I watched the monks of Mt. Athos last night via CBS 60 minutes. They took great pride in not changing over the last 1000 years, 334 square miles of mountain peninsula with a couple of thousand monks. Their prayer and worship are clearly pertinent, but do they represent a future?

        My relatives worshipping in Ebenezer EC is clearly pertinent, even to me, but do they represent a future?

        I love the tents of Africa and India which people meet under, they seem to have a future. I’m starting to think that should be the motif – tents.

  3. One of the things I miss the most since leaving the church I grew up in and attending the church tradition my husband was/is a part of is the focus on liturgy and celebrating the seasons of the church–in my small home church, we always celebrated Advent, Pentecost, Lent and Holy Week. The churches I have been a part of in the last decade do not acknowledge liturgies or the Church seasons, saying those are more traditional and less biblical. Maybe that’s true, maybe it’s not, but I just know that for me, there’s something missing.
    Why don’t churches “do” Holy Week? I can only speak for the churches I have recently been involved with. One church does elaborate Easter and/or Christmas plays, and I suspect that by the time they finish the last performance on Palm Sunday weekend, they and the pastoral staff may be exhausted and don’t want to do a week’s worth of services/contemplations. They do have a Wednesday evening communion service that takes the place of their regular Wednesday night programming. I’m not sure if that church does a Good Friday service or not. The church I currently attend has an evening service.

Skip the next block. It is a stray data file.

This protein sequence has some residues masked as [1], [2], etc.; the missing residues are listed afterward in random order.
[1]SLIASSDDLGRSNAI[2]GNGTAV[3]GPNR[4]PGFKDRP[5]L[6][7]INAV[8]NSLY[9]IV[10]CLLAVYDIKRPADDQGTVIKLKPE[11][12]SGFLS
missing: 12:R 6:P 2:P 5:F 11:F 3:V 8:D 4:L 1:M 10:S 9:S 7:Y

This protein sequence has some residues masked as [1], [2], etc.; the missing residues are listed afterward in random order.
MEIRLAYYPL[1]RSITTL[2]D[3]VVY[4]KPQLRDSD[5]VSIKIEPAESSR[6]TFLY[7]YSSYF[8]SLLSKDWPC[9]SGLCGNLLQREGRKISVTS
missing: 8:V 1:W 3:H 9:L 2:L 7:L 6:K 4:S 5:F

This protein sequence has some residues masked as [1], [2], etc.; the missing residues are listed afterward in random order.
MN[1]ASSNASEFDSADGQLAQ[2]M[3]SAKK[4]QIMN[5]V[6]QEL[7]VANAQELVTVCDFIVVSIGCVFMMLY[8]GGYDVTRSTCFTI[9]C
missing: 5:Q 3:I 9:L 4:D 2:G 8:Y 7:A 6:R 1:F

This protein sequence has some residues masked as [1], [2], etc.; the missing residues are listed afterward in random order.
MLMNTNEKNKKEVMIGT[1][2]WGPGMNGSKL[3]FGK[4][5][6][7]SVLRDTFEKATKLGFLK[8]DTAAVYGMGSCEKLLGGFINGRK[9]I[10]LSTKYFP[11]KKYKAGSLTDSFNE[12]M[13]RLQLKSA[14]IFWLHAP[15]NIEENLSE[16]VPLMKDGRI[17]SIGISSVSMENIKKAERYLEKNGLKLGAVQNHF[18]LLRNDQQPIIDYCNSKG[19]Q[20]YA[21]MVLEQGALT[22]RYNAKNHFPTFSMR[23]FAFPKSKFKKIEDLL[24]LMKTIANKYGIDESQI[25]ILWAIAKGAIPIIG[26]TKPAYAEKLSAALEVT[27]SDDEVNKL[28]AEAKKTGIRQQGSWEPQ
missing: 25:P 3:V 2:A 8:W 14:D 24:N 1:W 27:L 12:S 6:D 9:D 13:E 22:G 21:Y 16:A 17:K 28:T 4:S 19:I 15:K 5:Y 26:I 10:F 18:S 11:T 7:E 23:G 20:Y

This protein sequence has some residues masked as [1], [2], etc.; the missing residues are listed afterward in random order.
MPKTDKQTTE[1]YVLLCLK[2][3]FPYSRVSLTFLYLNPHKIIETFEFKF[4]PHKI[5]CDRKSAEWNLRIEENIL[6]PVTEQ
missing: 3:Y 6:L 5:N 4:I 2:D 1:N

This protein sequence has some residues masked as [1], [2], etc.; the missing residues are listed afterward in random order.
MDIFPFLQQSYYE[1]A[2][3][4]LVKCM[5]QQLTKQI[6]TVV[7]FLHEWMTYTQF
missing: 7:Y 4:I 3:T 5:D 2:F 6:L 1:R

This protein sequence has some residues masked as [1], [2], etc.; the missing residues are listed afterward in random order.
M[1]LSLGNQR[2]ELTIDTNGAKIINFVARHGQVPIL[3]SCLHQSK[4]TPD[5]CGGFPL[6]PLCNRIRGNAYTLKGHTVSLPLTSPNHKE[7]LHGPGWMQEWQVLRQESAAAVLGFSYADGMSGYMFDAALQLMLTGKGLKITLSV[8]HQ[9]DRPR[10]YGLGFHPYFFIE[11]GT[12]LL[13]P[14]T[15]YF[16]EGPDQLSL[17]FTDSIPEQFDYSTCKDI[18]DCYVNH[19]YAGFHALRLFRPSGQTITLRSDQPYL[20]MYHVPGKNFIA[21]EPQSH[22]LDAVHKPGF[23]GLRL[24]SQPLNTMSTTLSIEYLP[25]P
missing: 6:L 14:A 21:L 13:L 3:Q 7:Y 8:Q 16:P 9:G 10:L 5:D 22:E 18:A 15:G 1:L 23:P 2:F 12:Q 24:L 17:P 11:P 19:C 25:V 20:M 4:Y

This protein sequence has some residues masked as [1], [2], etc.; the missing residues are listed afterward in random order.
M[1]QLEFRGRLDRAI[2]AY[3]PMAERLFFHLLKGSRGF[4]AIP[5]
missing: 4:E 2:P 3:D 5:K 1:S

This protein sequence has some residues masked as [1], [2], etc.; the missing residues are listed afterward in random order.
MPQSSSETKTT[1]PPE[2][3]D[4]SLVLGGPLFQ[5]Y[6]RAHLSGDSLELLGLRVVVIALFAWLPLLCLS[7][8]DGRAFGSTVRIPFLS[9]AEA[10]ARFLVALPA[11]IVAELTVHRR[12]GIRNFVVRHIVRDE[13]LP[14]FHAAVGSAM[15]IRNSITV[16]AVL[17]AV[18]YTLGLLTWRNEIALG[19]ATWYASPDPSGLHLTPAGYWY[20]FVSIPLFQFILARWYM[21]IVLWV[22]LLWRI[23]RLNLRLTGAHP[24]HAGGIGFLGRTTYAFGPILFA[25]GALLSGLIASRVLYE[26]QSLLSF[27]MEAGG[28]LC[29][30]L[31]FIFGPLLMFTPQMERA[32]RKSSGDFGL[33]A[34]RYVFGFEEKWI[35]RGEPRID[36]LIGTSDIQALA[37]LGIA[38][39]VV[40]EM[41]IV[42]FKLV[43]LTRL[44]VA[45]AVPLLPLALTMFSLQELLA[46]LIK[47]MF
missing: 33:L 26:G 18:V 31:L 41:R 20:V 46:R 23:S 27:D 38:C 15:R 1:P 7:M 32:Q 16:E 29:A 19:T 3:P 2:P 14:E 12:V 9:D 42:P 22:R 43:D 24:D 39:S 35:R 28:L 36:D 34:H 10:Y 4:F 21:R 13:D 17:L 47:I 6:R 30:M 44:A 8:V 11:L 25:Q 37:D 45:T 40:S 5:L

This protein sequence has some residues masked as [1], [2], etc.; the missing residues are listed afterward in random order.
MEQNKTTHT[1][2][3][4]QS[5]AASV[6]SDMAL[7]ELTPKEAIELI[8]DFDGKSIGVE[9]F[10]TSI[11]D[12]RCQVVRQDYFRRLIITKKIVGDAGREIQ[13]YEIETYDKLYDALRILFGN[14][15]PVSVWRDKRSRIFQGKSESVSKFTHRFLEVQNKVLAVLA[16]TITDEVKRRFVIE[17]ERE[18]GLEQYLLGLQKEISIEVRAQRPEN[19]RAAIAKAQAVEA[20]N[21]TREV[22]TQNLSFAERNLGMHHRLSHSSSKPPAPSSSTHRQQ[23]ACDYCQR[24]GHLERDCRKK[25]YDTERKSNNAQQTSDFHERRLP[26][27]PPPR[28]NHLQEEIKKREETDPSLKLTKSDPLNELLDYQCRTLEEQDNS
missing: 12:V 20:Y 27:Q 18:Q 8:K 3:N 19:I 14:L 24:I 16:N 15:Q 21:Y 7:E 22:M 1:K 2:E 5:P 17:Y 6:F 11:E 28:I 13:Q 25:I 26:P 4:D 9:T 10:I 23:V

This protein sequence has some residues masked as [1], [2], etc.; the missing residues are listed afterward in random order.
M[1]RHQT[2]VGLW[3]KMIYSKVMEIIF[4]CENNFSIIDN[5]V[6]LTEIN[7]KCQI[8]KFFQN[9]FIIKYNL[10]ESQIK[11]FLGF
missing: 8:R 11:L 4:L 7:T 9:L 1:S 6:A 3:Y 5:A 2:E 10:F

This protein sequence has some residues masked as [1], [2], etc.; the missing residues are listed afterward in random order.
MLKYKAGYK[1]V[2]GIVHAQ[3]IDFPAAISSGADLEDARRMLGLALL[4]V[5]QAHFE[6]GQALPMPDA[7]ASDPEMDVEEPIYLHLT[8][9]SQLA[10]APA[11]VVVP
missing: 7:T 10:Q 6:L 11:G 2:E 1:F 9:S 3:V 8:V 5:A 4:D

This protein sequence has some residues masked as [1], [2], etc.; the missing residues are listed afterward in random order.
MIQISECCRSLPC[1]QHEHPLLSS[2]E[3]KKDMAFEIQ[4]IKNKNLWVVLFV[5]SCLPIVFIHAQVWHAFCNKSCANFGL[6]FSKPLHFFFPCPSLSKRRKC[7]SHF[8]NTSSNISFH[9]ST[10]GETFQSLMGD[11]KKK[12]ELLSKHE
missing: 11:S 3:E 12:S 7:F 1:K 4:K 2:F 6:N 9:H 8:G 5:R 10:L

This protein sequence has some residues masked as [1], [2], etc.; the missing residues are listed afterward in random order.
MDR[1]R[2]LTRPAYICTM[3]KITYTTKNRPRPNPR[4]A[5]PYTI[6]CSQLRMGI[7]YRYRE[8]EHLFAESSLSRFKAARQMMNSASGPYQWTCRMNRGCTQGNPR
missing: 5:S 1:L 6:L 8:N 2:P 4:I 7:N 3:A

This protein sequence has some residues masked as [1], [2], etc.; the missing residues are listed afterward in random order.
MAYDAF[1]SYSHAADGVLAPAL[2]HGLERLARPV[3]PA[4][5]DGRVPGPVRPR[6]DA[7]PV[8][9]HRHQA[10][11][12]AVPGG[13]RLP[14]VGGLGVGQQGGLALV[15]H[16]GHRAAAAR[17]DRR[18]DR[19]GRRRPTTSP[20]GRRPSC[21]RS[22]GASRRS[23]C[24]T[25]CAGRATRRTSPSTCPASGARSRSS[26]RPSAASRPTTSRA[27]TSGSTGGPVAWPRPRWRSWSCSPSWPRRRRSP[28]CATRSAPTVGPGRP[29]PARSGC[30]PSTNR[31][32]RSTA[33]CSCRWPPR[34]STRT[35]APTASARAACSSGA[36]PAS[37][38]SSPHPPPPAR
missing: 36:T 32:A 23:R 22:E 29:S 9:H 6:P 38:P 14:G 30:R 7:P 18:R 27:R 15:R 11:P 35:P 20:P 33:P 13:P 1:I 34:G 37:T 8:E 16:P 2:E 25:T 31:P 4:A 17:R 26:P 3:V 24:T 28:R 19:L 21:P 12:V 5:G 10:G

That reminds me of another Good Friday tradition I miss from home–the whole community of churches met at one church from 12-3pm and kind of tag-teamed meditations about Christ’s death or his final words. One year, the pastors led a trek around town, carrying a large wooden cross as Jesus would have.

  4. There are so many subjects wrapped up in or implied by your questions, Dr. Miller (and I suspect you probably meant to do that!). As for the first question, I suspect that the discomfort with the cross betrayed by the lack of Holy Week activities and participation – in some but certainly not all Christian communities – has a longish list of complicated reasons, not the least of which is that it requires “too much” of an emotional investment for a series of time commitments that are for many considered “optional.” While on one hand, this might betray the assimilation of cultural sensibilities, I wonder if it also reflects the alarmingly high percentage of folks in our congregations who truly have little emotional capital to invest in such activities. I suspect we could trace this kind of poverty to a lack of good discipleship and instruction on the place and purpose of prayer in our lives (i.e., consideration of the Christlike ways of dealing with stress available to us), less than meaningful (in so many senses of the word) worship gatherings, or just simply the crippling effects of dealing with the challenges and burdens of everyday life. It seems that so many of these issues could be addressed precisely by having Holy Week gatherings to walk through the emotions and spiritual realities inherent in the climax of Jesus’ ministry and in which we can and should see our own struggles reflected. After all, it is the life, ministry, death, and resurrection of Christ that demonstrates God’s personal investment in and identification with our humanity.

    • wow Gene, that was good. yes on the emotional investment. As I tilled today with the tractor following today’s contemplation of Christ’s humility and tonight’s readings on kenosis. I have been a penitential, tearful wreck.